Introduction to PhilosophyNotesThis is not a substitute for coming to class Richard Lee
Philosophy 2003 C 001Copyright © 1999, Richard Lee Spring 1999
 

Desire and Misery
Epictetus (P 525a)

"[H]e who fails to get what he desires is miserable, and so is he who gets what he is averse to."

"So then, if you are averse only to things contrary to nature that are up to you, you will not get anything to which you are averse; but if you are averse to sickness or death or poverty [which are things not up to you], [then] you will be miserable."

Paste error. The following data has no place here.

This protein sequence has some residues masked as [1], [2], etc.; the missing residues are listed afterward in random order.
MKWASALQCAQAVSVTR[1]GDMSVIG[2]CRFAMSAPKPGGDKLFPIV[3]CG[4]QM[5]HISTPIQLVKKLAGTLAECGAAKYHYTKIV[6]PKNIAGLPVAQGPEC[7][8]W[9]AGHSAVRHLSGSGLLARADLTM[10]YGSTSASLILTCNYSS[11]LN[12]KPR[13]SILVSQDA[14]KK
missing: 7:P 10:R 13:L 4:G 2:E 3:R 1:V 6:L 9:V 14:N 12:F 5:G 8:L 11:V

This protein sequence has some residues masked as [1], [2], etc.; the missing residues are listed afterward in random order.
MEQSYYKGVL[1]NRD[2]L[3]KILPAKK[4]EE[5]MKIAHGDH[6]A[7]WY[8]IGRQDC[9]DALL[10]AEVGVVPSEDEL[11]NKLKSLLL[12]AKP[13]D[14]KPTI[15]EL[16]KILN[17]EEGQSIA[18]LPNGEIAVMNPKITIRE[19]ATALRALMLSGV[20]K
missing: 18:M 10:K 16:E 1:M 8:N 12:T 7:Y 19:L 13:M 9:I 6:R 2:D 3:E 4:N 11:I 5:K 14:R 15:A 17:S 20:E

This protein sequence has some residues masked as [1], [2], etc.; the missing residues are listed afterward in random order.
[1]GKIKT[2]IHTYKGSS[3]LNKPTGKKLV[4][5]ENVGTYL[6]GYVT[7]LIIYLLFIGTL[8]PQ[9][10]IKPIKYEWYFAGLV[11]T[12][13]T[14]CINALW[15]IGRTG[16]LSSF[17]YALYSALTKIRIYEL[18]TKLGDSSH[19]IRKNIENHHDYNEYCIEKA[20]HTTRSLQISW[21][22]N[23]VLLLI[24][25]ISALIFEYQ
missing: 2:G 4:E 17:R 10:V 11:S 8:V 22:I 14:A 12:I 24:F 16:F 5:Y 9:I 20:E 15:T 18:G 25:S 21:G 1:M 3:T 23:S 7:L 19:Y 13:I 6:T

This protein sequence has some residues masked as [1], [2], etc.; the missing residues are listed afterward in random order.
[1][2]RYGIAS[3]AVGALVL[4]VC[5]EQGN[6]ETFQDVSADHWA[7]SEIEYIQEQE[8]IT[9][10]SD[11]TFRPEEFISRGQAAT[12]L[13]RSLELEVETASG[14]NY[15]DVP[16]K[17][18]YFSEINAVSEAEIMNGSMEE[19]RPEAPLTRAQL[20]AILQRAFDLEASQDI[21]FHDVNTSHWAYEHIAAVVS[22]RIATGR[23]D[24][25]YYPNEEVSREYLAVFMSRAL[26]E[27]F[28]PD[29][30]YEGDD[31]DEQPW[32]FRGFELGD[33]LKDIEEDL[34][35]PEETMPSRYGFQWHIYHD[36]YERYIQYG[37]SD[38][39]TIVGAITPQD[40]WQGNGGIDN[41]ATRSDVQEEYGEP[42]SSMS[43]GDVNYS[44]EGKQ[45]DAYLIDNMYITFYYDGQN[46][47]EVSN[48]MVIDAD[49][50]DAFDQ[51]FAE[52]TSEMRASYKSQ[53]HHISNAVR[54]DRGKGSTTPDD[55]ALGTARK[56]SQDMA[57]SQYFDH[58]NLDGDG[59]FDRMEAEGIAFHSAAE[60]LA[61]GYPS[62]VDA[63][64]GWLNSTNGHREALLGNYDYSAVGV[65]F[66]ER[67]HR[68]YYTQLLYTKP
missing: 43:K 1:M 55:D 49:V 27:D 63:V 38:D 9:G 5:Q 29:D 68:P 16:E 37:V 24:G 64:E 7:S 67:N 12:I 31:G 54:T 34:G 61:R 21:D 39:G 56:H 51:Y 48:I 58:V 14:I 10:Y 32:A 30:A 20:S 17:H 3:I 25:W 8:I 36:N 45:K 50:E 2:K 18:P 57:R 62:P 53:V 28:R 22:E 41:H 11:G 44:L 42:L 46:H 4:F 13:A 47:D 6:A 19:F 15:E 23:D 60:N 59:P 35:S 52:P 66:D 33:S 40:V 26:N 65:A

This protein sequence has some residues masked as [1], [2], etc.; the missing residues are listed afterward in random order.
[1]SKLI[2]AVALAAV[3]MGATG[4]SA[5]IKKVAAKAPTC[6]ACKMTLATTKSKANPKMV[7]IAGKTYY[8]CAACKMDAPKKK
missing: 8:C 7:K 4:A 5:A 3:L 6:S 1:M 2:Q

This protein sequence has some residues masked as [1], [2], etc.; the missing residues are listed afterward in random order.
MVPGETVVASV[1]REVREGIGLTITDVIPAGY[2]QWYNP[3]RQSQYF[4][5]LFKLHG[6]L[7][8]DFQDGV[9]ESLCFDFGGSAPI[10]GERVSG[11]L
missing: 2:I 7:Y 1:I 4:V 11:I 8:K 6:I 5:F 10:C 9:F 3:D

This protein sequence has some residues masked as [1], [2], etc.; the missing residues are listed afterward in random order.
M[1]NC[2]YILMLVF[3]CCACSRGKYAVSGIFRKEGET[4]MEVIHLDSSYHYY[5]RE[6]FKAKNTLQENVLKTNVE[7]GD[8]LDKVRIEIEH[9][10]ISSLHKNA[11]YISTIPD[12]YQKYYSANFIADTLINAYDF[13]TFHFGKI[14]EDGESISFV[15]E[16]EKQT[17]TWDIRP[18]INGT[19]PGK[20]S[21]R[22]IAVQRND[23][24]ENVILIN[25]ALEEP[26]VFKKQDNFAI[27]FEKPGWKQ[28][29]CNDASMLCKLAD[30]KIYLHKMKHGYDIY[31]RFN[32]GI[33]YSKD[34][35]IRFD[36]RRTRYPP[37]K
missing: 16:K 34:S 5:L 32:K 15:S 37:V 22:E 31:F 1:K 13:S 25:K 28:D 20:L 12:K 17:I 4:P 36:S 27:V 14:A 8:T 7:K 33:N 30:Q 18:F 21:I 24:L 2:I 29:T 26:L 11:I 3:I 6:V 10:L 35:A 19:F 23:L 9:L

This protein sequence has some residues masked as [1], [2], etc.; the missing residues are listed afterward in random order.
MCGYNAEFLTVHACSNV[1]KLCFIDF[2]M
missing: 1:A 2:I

"So take your aversion away from everything that is not up to you ..."

"But for the time being, destroy desire altogether, for if you desire something not up to you, necessarily you will be unfortunate ..."


Richard Lee, rlee@comp.uark.edu, last modified: 25 April 1999